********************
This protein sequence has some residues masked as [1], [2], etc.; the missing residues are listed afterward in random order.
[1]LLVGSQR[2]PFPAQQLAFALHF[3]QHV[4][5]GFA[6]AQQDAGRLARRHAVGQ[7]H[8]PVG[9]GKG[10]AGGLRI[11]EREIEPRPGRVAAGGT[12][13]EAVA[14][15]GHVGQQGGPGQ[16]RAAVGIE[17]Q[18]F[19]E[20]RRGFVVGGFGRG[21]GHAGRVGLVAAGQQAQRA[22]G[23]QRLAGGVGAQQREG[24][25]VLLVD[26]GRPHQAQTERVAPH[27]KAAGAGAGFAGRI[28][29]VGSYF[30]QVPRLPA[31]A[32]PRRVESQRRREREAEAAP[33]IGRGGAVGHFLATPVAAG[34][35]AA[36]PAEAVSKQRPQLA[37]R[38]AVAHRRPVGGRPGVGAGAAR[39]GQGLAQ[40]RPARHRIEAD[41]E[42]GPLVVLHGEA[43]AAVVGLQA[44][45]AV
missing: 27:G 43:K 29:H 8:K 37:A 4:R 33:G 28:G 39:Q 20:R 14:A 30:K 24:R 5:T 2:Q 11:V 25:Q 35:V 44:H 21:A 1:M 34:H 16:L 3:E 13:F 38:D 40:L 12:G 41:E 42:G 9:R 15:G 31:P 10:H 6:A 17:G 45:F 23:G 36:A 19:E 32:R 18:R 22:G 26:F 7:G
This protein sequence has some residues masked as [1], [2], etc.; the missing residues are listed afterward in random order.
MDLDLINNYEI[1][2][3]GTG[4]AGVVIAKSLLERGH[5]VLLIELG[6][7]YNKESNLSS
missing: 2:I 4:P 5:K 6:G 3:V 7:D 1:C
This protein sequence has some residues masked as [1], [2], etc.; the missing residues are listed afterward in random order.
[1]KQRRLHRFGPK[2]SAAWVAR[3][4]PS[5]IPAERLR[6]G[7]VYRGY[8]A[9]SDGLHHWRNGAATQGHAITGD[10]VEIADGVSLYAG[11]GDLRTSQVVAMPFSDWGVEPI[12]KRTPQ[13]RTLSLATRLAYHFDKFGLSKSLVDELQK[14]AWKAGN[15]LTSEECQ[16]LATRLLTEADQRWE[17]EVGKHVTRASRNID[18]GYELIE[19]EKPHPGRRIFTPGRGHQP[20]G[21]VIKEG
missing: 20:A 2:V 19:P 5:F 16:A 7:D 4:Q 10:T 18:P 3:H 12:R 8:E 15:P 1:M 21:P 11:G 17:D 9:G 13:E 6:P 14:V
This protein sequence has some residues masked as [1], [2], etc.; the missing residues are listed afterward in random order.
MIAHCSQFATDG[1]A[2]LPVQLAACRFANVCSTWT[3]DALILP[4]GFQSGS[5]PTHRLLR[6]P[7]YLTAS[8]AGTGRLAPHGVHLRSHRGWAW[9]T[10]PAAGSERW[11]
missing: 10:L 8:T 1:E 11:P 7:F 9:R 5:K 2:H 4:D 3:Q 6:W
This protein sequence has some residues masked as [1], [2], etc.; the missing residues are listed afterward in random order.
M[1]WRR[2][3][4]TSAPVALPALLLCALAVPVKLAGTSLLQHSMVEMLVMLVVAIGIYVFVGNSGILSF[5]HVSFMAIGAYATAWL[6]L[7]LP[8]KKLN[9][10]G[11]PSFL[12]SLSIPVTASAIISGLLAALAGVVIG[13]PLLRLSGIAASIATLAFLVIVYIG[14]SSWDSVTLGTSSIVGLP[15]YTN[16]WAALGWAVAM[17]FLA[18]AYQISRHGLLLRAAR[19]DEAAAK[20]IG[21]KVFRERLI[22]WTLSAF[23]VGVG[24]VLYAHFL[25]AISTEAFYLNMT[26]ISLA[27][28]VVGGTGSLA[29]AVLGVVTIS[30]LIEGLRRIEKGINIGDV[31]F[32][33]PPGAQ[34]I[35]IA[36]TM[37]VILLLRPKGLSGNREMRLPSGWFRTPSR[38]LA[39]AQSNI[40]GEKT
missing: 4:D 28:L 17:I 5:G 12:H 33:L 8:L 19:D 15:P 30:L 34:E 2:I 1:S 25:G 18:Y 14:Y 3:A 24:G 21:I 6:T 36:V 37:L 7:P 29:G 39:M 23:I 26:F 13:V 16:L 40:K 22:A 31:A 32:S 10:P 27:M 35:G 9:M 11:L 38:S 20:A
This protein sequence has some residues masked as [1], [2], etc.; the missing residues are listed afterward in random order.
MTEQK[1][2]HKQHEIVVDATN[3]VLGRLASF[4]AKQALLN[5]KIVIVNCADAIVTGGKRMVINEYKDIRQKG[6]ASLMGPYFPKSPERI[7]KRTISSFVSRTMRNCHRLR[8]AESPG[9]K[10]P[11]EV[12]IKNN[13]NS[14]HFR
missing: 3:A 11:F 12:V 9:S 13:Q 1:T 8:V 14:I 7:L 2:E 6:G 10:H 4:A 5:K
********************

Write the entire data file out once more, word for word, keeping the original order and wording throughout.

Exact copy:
This protein sequence has some residues masked as [1], [2], etc.; the missing residues are listed afterward in random order.
[1]LLVGSQR[2]PFPAQQLAFALHF[3]QHV[4][5]GFA[6]AQQDAGRLARRHAVGQ[7]H[8]PVG[9]GKG[10]AGGLRI[11]EREIEPRPGRVAAGGT[12][13]EAVA[14][15]GHVGQQGGPGQ[16]RAAVGIE[17]Q[18]F[19]E[20]RRGFVVGGFGRG[21]GHAGRVGLVAAGQQAQRA[22]G[23]QRLAGGVGAQQREG[24][25]VLLVD[26]GRPHQAQTERVAPH[27]KAAGAGAGFAGRI[28][29]VGSYF[30]QVPRLPA[31]A[32]PRRVESQRRREREAEAAP[33]IGRGGAVGHFLATPVAAG[34][35]AA[36]PAEAVSKQRPQLA[37]R[38]AVAHRRPVGGRPGVGAGAAR[39]GQGLAQ[40]RPARHRIEAD[41]E[42]GPLVVLHGEA[43]AAVVGLQA[44][45]AV
missing: 27:G 43:K 29:H 8:K 37:A 4:R 33:G 28:G 39:Q 20:R 14:A 30:K 24:R 5:T 2:Q 11:V 25:Q 35:V 44:H 21:A 1:M 34:H 16:L 3:E 13:F 38:D 40:L 12:G 41:E 42:G 9:R 15:G 31:P 10:H 6:A 17:G 45:F 23:G 36:A 19:E 32:R 18:R 22:G 26:F 7:G
This protein sequence has some residues masked as [1], [2], etc.; the missing residues are listed afterward in random order.
MDLDLINNYEI[1][2][3]GTG[4]AGVVIAKSLLERGH[5]VLLIELG[6][7]YNKESNLSS
missing: 2:I 4:P 5:K 6:G 3:V 7:D 1:C
This protein sequence has some residues masked as [1], [2], etc.; the missing residues are listed afterward in random order.
[1]KQRRLHRFGPK[2]SAAWVAR[3][4]PS[5]IPAERLR[6]G[7]VYRGY[8]A[9]SDGLHHWRNGAATQGHAITGD[10]VEIADGVSLYAG[11]GDLRTSQVVAMPFSDWGVEPI[12]KRTPQ[13]RTLSLATRLAYHFDKFGLSKSLVDELQK[14]AWKAGN[15]LTSEECQ[16]LATRLLTEADQRWE[17]EVGKHVTRASRNID[18]GYELIE[19]EKPHPGRRIFTPGRGHQP[20]G[21]VIKEG
missing: 20:A 2:V 19:P 5:F 16:A 7:D 4:Q 10:T 18:P 3:H 12:R 8:E 15:P 1:M 21:P 11:G 17:D 9:G 13:E 6:P 14:V
This protein sequence has some residues masked as [1], [2], etc.; the missing residues are listed afterward in random order.
MIAHCSQFATDG[1]A[2]LPVQLAACRFANVCSTWT[3]DALILP[4]GFQSGS[5]PTHRLLR[6]P[7]YLTAS[8]AGTGRLAPHGVHLRSHRGWAW[9]T[10]PAAGSERW[11]
missing: 10:L 8:T 1:E 11:P 7:F 9:R 5:K 2:H 4:D 3:Q 6:W
This protein sequence has some residues masked as [1], [2], etc.; the missing residues are listed afterward in random order.
M[1]WRR[2][3][4]TSAPVALPALLLCALAVPVKLAGTSLLQHSMVEMLVMLVVAIGIYVFVGNSGILSF[5]HVSFMAIGAYATAWL[6]L[7]LP[8]KKLN[9][10]G[11]PSFL[12]SLSIPVTASAIISGLLAALAGVVIG[13]PLLRLSGIAASIATLAFLVIVYIG[14]SSWDSVTLGTSSIVGLP[15]YTN[16]WAALGWAVAM[17]FLA[18]AYQISRHGLLLRAAR[19]DEAAAK[20]IG[21]KVFRERLI[22]WTLSAF[23]VGVG[24]VLYAHFL[25]AISTEAFYLNMT[26]ISLA[27][28]VVGGTGSLA[29]AVLGVVTIS[30]LIEGLRRIEKGINIGDV[31]F[32][33]PPGAQ[34]I[35]IA[36]TM[37]VILLLRPKGLSGNREMRLPSGWFRTPSR[38]LA[39]AQSNI[40]GEKT
missing: 4:D 28:L 17:I 5:G 12:H 33:L 8:L 19:D 15:P 30:L 34:E 2:I 1:S 25:G 18:Y 14:Y 3:A 24:G 21:I 6:T 36:V 37:L 7:P 29:G 39:M 23:I 26:F 13:V 16:L 40:K 22:A 31:A 32:S 10:P 27:M 35:G 9:M 11:L 38:S 20:A
This protein sequence has some residues masked as [1], [2], etc.; the missing residues are listed afterward in random order.
MTEQK[1][2]HKQHEIVVDATN[3]VLGRLASF[4]AKQALLN[5]KIVIVNCADAIVTGGKRMVINEYKDIRQKG[6]ASLMGPYFPKSPERI[7]KRTISSFVSRTMRNCHRLR[8]AESPG[9]K[10]P[11]EV[12]IKNN[13]NS[14]HFR
missing: 3:A 11:F 12:V 9:S 13:Q 1:T 8:V 14:I 7:L 2:E 6:G 10:H 4:A 5:K